By Alessandro Benedetti
Throughout 2015 the record levels of air pollution in Beijing, the busy capital of the People’s Republic of China, made news many times. Pollution has been on average very high – some days up to 25 times the approved limit – to the point of becoming hazardous for people. 
Although air pollution is increasingly a problem for Beijing’s inhabitants and other major cities in the country, Chinese environmental problems do not stop here. Deforestation, loss of natural resources and water pollution are part of a larger picture of the price paid for rapid economic growth
What are the Confucian teachings on the issue of the environment? Further to our earlier post, ‘Can Confucian Thought Help Us Rise above the Dome’, here are some ideas.
Although Confucian teaching is characterised as primarily humanistic, this does not cancel out environmental ethics. If anything, it adds to it. This may be seen in the idea of ‘ecological civilisation’ which combines human development with environmental protection. This is a policy which the Chinese government has endorsed and now seeks to implement, with pilot projects already underway. 
To think of environmental ethics as part of society is a very Confucian consideration. Confucius often referred to the connection between humanity and heaven (tianrenheyi) suggesting that all aspects of human activity should be ethically based for the creation of a harmonious society. Wang Yangming (1472-1529), a Neo-Confucian scholar, wrote in his “Inquiry on the Great Learning”:
“The great man [junzi = morally noble person] regards Heaven and Earth and the myriad things as one body. He regards the world as one family and the country as one person. As to those who make a cleavage between objects and distinguish between self and others, they are small men [xiaoren = uncultivated person]. That the great man [junzi] can regard Heaven, Earth and the myriad things as one body is not because he deliberately wants to do so, but because it is natural to the humane nature of his mind that he do so.”
Although Confucius did not talk specifically in regards to the environment many later Confucian scholars elaborated on this topic.
One of the most famous early Confucian scholars, Meng Zi (Mencius, thought to have lived 372—289 BCE), was the author of what is considered to be among the earliest recorded ecological commentaries:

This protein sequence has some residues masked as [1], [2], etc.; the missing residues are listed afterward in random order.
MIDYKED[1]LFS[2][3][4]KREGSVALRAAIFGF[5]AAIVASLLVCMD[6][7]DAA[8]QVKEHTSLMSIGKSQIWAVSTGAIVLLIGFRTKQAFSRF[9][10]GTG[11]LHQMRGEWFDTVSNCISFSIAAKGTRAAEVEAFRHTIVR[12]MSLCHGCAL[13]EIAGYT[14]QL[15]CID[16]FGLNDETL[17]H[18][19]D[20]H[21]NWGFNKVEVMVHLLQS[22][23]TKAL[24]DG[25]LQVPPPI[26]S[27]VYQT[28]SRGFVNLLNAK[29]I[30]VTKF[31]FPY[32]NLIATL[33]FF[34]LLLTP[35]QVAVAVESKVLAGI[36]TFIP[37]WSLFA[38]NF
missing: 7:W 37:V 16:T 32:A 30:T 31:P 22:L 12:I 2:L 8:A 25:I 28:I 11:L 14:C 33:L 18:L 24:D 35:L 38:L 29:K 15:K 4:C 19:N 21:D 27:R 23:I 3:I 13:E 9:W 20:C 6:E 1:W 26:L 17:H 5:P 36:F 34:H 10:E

“The woods on Ox Mountain were once beautiful. Because they were on the edge of a large country, they have been attacked with axes and hatchets, so how could they remain beautiful? …People seeing its denuded state assume that it never had been otherwise, endowed with rich resources. Yet how can this state be the true nature of this mountain?”
How is Confucianism helping China combat pollution?
In its quest to rise peacefully, China has always taken his own path of development. While learning from western countries, particularly the United States, China has added ‘Chinese characteristics’ to borrowed concepts, thus trying to remain faithful to its own values.
The United States although representing only 5% of the world’s total population has been responsible for the production of 22% of greenhouse gases. Far from taking the American model as a reference for its modernisation, China and its political class has had to gradually find a point of reference indigenous to its own culture. This is where the blueprint of ‘ecological civilisation’ carries the Chinese cultural characteristic of humans being part of, and not separate from, Heaven and Earth.
While much is yet to be done, the increasing adoption of references by Chinese politicians, educational institutions and scholars to Confucian writings and ideals demonstrates a commitment to a more Confucian turn in development discourse. This includes the ‘Chinese dream’ of an ‘ecological civilisation’ and a real contribution to the creation of a ‘harmonious world’ in which filial piety extends to Mother Earth.
 Martin Lu, Rosita Dellios, R. James Ferguson (eds), Toward a Global Community: New Perspectives on Confucian Humanism (Centre for East-West Cultural and Economic Studies, Bond University, and International Confucian Association, Gold Coast, Australia, 2004).